When it comes to television, it’s hard to intimidate Mark Burnett. But when his wife, actress-producer Roma Downey, suggested they take on Bible for a TV project, his initial response was: “That’s crazy. It’s so big and difficult.”
That was in 2009. The pair rose to the challenge, working with an advisory board of religious leaders and biblical scholars to craft a narrative that depicts seminal moments from the Old Testament and New Testament. Burnett and Downey spoke with Variety’s AJ Marechal about the making of 10-hour, $20 million miniseries that bows Sunday on History.
AJ Marechal: “The Bible” has been a passion project for you two. What inspired you to do it?
Mark Burnett: Roma had heard someone talking about a project where it was sensationally anti-Bible, making God appear very angry. … She said, “Wow, I wonder why people would do that kind of thing? Why don’t we do a miniseries about the Bible, but about the actual story from beginning to end?” The more I thought about it, the more I realized no one had tried it before. If we had the right approach, it’d be a groundbreaking project.
Roma Downey: Individual stories from the Bible had been made into movies, but no one had taken on the arc of the Bible story as one meta-narrative from Genesis to Revelation. That’s what we’ve done here, over 10 hours of programming.
AJM: What was the development process like?
MB: The miniseries was in development for a solid year. Then we sold it, then we did another year after the sale to really think through how to take 66 books of the Bible and turn it into one story. We’re really grateful we took that year. It made the project come out better.
RD: It’s more of a wonderful introduction to the Bible. We chose to tell it as a great big love story — it’s a story of God’s love for mankind. We took off about this time last year and went to Morocco where we filmed it … there are beautiful landscapes there that can create a biblical film, and we were able to dip into incredibly experienced crews and pre-existing studios and sets.
MB: It’s amazing that various journalists in our industry say, “There’s no way you’ve only spent $20 million on that.” It’s a matter of how we did it, how we approached it, and shot it all at one time.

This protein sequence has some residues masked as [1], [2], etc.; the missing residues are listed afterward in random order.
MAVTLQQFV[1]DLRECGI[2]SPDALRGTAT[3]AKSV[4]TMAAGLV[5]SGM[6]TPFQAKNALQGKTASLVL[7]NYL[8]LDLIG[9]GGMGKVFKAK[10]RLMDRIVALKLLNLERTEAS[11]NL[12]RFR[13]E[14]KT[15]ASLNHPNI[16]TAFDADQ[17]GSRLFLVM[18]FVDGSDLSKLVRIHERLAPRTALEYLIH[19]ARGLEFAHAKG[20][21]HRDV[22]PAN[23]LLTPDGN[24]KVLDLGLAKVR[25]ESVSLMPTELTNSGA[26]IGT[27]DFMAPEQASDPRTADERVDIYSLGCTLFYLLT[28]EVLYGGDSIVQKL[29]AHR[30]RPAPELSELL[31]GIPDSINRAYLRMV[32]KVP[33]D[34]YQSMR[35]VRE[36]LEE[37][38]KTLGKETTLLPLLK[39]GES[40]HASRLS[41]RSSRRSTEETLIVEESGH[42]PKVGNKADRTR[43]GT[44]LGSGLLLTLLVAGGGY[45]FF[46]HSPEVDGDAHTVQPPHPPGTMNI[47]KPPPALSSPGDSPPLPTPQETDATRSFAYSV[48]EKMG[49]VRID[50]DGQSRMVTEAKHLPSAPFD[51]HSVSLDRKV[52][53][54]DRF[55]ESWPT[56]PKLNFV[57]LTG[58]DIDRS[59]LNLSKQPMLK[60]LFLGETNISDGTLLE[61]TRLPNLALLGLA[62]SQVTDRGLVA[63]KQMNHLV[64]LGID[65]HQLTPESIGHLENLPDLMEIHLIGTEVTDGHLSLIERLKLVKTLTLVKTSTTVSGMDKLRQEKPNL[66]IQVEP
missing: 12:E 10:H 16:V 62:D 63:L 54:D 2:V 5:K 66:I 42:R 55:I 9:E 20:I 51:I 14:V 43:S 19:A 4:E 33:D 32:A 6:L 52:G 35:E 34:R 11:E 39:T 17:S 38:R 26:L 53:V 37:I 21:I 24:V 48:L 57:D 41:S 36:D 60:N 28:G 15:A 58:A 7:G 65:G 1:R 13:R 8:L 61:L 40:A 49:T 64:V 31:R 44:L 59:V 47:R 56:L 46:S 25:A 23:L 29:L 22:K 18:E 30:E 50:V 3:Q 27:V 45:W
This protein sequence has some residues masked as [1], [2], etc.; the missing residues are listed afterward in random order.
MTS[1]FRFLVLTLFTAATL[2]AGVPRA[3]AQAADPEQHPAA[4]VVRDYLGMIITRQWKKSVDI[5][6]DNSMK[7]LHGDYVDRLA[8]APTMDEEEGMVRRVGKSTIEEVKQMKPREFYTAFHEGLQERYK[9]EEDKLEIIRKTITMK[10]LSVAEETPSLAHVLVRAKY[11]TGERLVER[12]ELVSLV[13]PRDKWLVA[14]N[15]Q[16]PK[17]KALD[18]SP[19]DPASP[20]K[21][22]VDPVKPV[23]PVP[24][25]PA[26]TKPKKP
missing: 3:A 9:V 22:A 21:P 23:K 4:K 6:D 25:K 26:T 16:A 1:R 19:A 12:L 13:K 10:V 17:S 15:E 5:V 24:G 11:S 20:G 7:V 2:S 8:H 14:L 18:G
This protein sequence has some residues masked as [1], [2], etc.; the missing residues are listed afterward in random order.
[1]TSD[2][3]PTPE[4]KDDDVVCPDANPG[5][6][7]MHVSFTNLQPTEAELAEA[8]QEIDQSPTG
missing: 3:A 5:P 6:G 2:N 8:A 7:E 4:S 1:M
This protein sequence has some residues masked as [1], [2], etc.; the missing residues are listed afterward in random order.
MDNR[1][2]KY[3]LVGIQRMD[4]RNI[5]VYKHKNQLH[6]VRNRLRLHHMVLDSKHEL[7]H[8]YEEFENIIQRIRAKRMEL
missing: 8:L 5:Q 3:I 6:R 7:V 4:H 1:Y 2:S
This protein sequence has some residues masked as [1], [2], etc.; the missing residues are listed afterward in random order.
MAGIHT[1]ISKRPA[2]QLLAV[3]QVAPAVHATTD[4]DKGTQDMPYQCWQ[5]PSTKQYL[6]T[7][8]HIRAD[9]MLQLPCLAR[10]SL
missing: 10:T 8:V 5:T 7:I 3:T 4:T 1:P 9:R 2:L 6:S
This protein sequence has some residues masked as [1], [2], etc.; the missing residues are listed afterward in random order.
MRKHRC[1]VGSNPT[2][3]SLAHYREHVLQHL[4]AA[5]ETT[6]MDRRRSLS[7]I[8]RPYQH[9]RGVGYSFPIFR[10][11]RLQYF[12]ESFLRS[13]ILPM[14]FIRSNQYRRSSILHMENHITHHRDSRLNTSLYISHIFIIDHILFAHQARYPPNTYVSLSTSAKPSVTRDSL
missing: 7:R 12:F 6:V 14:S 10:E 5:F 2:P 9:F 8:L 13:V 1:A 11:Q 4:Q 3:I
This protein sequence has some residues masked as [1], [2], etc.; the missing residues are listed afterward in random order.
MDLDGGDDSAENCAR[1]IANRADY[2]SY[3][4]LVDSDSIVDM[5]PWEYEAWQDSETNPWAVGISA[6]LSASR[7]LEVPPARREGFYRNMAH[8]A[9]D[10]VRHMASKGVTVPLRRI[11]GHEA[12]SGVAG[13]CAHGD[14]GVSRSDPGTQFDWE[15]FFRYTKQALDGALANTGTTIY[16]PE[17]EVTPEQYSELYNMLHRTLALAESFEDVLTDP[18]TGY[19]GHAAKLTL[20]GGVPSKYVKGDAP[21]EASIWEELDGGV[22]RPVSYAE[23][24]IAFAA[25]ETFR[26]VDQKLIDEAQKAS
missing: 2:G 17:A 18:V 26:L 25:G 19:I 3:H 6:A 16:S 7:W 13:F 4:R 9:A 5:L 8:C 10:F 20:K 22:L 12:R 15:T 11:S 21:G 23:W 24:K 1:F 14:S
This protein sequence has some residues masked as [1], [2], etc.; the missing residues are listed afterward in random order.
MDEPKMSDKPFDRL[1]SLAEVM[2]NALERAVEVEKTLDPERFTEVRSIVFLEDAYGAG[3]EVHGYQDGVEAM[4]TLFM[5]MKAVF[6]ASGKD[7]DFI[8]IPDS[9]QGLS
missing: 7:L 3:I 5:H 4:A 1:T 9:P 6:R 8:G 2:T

AJM: How did doing this compare to working in reality TV?
MB: There are a number of similarities between “The Bible” and the reality shows, in terms of epic scale. I doubt there are many other producers who go off to remote locations with 400 people for six months at a time (for “Survivor”). In terms of storytelling, we’ve made like 2,000 hours of primetime TV, so we knew about storytelling. The difference for me was the actors. Roma has been in hundreds of hours of TV and produced seven major TV movies. We joined those skill sets together.
AJM: Did you envision this as going to History from the start?
MB: We got quite a few offers, but having worked with History before, they really are able to market things and, since they have fewer big specials, they can put a lot of muscle behind it. You saw that with “Hatfields & McCoys.” It was their past success that really led us to decide to work with History.
AJM: Did your religious faith make this project more personal to you than other projects you’ve both worked on?
MB: We completely believe the Bible and are people of faith. I think that’s very important if you’re going to approach a biblical project. This is a nation based on the Bible — our presidents are sworn in on Bibles, our money says “in God we trust.” Our legal and moral code is based on the Bible. This is a serious project, and you need to be people of faith in order to approach it the right way.
RD: We wanted to (treat it) with the utmost respect and there is a huge responsibility to get it right. We worked with a team of advisers, scholars and theologians to make sure we were accurate and always considered the spirit of the book. We hope that it will ultimately entertain, but also inspire.
AJM: This is the first time you’ve worked together as producers. Did it lead to any arguments?
RD: We really had a great time, and it gave us a whole new respect for one another. But really, the greatest miracle is that we’re still speaking to each other!
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